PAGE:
Whether you are writing a blog post or a press release, a feature article or a technical paper, your credibility as an “author” is based on what you’ve written and how it is written. For example, I immediately make judgments about the ability of an author of a news announcement if the press release starts off stating that a place or a thing is pleased, honored or excited (Example: Company XYZ is excited to announce…) People have feelings; places and things do not. The proper way to write that sentence would be: Company XYP announces…
It also gets me when authors start out sentences with “There is” or “There are.” We use there is, and there are in sentences to say that something exists, but because these phrases are so commonly used, they often come across sounding very informal in writing — instead sounds more like the author was speaking to me one-on-one versus writing a piece to be consumed by a larger audience. I prefer to not to use these avoid these phrases to start sentences and will always re-word or re-phrase sentences to avoid whenever possible (just ask Todd, I edit a lot of these out of his sentences!).
Those are just a couple of examples, but there are so many more tips and tricks to watch out for when writing. To make sure audiences don’t get tripped up on grammatical or style errors when reading your content, follow these tips to avoid making common writing mistakes…
- Keep it simple
- Stick to one thought/main point per sentence
- Refrain from using jargon or informal terms (like slang) whenever possible
- Define acronyms or uncommon phrases
- Follow AP Stylebook standards on how to reference people, places and things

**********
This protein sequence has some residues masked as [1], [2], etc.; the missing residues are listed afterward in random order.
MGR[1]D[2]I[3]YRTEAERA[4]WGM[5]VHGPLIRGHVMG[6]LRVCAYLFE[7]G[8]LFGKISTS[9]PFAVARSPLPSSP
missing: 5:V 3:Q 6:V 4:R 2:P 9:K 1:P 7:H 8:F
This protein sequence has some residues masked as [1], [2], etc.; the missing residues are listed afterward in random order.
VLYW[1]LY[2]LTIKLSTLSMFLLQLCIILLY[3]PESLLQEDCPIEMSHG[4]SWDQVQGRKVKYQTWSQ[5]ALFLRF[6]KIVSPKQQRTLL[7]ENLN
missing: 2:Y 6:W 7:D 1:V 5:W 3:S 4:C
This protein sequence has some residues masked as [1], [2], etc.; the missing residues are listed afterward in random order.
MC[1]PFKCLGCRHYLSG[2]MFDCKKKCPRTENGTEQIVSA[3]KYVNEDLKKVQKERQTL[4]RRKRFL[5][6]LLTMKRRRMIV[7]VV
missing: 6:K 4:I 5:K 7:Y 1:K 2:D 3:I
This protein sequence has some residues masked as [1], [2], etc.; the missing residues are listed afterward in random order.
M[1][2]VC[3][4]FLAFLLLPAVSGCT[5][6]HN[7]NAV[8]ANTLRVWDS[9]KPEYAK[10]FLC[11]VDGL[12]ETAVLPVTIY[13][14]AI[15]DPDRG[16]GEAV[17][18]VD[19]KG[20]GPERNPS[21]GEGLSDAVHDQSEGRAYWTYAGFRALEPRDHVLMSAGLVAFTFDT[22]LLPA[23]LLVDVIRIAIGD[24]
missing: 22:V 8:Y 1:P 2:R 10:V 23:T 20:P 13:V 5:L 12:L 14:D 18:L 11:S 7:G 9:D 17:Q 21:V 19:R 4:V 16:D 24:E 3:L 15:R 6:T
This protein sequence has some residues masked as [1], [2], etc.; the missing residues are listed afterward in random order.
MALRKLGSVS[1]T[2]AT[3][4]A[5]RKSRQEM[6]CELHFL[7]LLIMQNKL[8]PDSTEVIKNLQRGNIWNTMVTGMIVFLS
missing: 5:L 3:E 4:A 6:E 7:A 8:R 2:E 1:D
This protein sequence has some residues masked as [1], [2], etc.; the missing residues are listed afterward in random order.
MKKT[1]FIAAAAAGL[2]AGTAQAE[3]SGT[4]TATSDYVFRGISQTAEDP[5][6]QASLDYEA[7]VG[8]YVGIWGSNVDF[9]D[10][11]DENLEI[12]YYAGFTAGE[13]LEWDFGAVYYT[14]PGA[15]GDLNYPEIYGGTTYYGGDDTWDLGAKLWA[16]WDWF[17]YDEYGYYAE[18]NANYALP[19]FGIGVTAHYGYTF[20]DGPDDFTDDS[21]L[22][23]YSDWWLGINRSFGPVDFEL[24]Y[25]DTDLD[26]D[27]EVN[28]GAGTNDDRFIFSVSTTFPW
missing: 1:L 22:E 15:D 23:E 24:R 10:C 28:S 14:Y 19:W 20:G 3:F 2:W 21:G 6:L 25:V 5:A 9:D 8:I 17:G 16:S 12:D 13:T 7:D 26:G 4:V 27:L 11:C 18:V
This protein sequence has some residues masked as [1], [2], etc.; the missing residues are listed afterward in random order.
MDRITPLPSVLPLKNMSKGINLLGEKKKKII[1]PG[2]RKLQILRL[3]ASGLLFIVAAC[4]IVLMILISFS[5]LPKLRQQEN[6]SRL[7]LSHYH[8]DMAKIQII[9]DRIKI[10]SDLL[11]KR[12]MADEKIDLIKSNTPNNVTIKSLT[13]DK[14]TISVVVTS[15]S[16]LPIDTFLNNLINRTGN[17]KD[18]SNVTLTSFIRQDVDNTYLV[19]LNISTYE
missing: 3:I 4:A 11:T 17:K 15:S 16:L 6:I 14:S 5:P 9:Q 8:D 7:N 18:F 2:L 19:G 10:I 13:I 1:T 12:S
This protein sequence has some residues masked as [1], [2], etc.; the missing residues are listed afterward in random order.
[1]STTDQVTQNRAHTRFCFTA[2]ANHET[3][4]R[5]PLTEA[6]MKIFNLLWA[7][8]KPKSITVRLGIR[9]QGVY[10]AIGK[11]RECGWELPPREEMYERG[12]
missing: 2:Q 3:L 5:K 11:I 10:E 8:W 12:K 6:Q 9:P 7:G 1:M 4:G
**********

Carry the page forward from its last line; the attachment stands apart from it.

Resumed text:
- Know your audience
- Write to and for the people who you want to read your piece, don’t worry about the rest
- Use correct punctuation
- Avoid missing commas — Commas imply that there should be a pause taken between words. They may seem insignificant, but they're actually quite important. Here are a few instances when to use them:
- After an introductory element: Always use a comma between an introductory word or phrase and the rest of the sentence. For example: According to Amber, commas are very important.
- In a compound sentence: A compound sentence has two or more parts that could each be a single sentence, joined by a conjunction. Before the conjunction, insert a comma. For example: Amber likes to edit her own content, but Todd uses Grammarly for editing.
- With a non-restrictive element: If there is a part of the sentence that could be removed, and the sentence would still make sense, use commas before and after to separate it from the rest of the sentence. For example: Amber, who has been writing and editing content for 17 years, is a PR consultant for Signature Style PR + Marketing.
- In a series: When making a list, put a comma after each item except for the last instance to notate the end. For example: Amber needs to write a blog post, edit an article and distribute a press release.
- Know when to use and when not to use apostrophes
- For example, do you want to use “Its” or “It’s” – figure it out!
- Make sure your verb tenses are correct and to end all of your verbs properly
- Determine if you are writing in past, present or future tense and read each sentence to make sure it matches the tense you’ve chosen (Don’t shift tenses throughout your piece!)
- Make sure you have subject/verb agreement – if the subject is singular, the verb needs to be singular; if the subject is plural, the verbs should be plural too
- Be consistent with pronouns when referring to something or someone — do not shift pronouns, pick one and stick to it throughout your copy
- “I” and “me” are first person
- “You” is second person
- Third person is more formal, such as using someone’s a proper name or title
- Watch out for sentence fragments, incomplete sentences and run-on sentences
- Write in complete sentences, with clearly stated subjects and verbs
- Add words or punctuation to complete your thoughts
- Choose the right words
- Know the difference between words that sound the same but mean different things depending on how they are spelled. For example: There, Their and They’re or Affect and Effect
Need help with your writing? I’m here for you…I love editing and will be happy to give you advice on how to polish up your pieces. Just let me know how I can help!